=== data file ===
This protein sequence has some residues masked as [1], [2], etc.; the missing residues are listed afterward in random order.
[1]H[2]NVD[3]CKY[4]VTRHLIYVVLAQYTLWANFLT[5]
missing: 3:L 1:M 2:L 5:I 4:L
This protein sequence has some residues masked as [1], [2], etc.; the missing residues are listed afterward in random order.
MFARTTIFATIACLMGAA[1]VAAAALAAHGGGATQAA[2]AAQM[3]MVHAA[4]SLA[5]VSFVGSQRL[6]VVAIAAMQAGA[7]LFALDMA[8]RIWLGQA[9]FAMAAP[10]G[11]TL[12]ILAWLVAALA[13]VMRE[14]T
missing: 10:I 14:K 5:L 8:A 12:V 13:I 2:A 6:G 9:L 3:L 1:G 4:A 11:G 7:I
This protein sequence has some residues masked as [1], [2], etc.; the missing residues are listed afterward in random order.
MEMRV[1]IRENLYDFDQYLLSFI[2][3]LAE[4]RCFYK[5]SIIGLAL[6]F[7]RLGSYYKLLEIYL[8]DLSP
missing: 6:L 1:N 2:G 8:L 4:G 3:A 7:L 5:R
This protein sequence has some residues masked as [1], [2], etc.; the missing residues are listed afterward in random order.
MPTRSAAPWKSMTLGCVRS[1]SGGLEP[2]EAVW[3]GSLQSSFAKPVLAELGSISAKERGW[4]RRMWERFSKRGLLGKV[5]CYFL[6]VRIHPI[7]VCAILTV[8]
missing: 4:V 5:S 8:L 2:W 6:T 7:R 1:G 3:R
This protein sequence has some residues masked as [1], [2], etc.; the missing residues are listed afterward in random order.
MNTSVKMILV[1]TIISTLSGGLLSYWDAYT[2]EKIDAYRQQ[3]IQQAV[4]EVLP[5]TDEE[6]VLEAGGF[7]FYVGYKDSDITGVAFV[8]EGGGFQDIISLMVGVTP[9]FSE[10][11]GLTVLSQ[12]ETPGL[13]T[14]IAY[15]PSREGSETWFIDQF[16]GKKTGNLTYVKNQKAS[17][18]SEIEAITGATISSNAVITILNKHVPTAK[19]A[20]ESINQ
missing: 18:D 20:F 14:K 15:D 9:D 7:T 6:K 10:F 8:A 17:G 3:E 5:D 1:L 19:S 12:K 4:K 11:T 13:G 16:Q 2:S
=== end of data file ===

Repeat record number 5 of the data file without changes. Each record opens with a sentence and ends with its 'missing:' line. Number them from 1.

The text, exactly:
This protein sequence has some residues masked as [1], [2], etc.; the missing residues are listed afterward in random order.
MNTSVKMILV[1]TIISTLSGGLLSYWDAYT[2]EKIDAYRQQ[3]IQQAV[4]EVLP[5]TDEE[6]VLEAGGF[7]FYVGYKDSDITGVAFV[8]EGGGFQDIISLMVGVTP[9]FSE[10][11]GLTVLSQ[12]ETPGL[13]T[14]IAY[15]PSREGSETWFIDQF[16]GKKTGNLTYVKNQKAS[17][18]SEIEAITGATISSNAVITILNKHVPTAK[19]A[20]ESINQ
missing: 18:D 20:F 14:K 15:D 9:D 7:T 6:K 10:F 8:A 17:G 3:E 5:D 1:L 19:S 12:K 4:K 11:T 13:G 16:Q 2:S